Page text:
The year began with direct imaging news: A new HST detection of Fomalhaut b (see here), suggesting the “planet” orbit is either not coplanar with the system disk or crosses the ring orbit and has a much lower mass than initially suspected. The imaged planet around β Pic b has also been independently confirmed. A circumbinary planet at 2MASS J01033563-5515561 became the first to be directly imaged. A planet with a mass of ~4 MJ became the lowest-mass planet directly imaged at HD 95086 (with the caveat that it isn’t clear what the nature of Fomalhaut b is). A planet perhaps of similar mass was later reported at GJ 504 (59 Vir).

Habitable zone discoveries started with the first known transiting Jupiter-sized planet in the habitable zone, PH2 b. Then things got very interesting with the simultaneous announcements of a super-Earth straddling the inner edge of the habitable zone of Kepler-69, and two habitable planet candidates at Kepler-62, which was covered here. HARPS found a nice system of planets around the M dwarf GJ 163. One of the planets is somewhat near the habitable zone, but it is my position that this planet does not deserve the attention worthy of a habitable planet candidate, with the planet receiving 40% more irradiation than Earth, and with the host star being an M-type dwarf, the atmosphere will not provide as much scattering of irradiation as Earth’s (Rayleigh scattering is increasingly efficient with decreasing wavelength), causing the surface of the planet to actually receive more than 40% more irradiation than Earth. Despite this, HARPS did provide us with another potentially exciting habitability result, with no less than three super-Earths in the habitable zone of GJ 667 C, with evidence for at least six, perhaps seven total planets there, however a reanalysis of the RV data seems to suggest that these new planets do not exist. Stay tuned…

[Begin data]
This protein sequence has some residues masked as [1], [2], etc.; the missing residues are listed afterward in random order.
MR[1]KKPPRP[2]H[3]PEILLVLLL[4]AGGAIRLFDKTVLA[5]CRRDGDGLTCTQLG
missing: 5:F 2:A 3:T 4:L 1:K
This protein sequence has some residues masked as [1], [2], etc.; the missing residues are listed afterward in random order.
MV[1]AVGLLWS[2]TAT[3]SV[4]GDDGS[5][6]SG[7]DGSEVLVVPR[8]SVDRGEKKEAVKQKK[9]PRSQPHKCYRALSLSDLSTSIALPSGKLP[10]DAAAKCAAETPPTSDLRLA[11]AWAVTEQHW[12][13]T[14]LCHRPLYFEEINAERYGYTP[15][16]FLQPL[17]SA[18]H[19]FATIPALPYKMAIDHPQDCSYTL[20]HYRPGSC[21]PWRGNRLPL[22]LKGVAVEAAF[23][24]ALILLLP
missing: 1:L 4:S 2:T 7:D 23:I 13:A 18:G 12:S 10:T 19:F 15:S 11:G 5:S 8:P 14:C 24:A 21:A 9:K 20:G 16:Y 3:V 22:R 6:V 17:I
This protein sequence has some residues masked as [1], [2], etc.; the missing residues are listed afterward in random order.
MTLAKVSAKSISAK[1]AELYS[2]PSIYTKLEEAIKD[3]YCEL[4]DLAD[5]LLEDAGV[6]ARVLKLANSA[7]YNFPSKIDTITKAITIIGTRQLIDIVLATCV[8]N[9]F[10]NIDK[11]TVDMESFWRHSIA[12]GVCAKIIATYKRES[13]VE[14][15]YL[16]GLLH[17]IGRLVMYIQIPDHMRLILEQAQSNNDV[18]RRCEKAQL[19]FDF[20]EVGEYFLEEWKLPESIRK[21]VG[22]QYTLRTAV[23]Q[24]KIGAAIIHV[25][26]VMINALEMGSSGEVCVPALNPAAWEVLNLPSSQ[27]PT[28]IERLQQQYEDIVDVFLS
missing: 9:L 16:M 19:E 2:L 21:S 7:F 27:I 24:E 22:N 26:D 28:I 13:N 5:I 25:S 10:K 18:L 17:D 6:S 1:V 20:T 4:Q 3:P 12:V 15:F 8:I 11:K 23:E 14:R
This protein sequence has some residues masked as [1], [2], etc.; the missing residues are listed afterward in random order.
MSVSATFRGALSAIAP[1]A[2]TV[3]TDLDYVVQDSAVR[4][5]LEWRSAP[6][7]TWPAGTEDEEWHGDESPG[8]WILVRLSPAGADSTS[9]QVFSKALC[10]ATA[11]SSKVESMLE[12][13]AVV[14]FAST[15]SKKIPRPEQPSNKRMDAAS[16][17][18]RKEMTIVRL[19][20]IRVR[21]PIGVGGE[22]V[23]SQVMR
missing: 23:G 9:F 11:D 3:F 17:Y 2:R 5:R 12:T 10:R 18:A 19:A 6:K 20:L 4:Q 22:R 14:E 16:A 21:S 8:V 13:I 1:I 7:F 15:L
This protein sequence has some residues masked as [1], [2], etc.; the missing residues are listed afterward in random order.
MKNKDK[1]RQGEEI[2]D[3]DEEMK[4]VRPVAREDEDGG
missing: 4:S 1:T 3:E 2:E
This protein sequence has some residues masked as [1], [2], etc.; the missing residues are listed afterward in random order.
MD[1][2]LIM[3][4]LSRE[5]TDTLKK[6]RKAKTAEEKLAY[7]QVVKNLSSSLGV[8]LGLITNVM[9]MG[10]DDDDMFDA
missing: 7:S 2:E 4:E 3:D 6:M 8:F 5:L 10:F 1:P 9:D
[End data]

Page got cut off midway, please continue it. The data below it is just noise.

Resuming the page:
Other noteworthy announcements included DW Lyn b, a giant planet orbiting a pulsating subdwarf B-type star. A hot Jupiter was also found orbiting a late-K/early-M dwarf by SuperWASP – a particularly rare find. A pair of super-Earths were found in a 2:3 resonance at HD 41248. A giant planet was found in a close orbit around a red giant branch star. Evidence of a second planet accompanying a newly discovered debris disk was presented for κ CrB. A super-Earth around HD 97658 was reported to be transiting (as was suspected two years ago but later dismissed due to a non-detection). The pair of planets at HIP 11952 ended up not existing – an error in compensating for the radial velocity of the observing site relative to the star.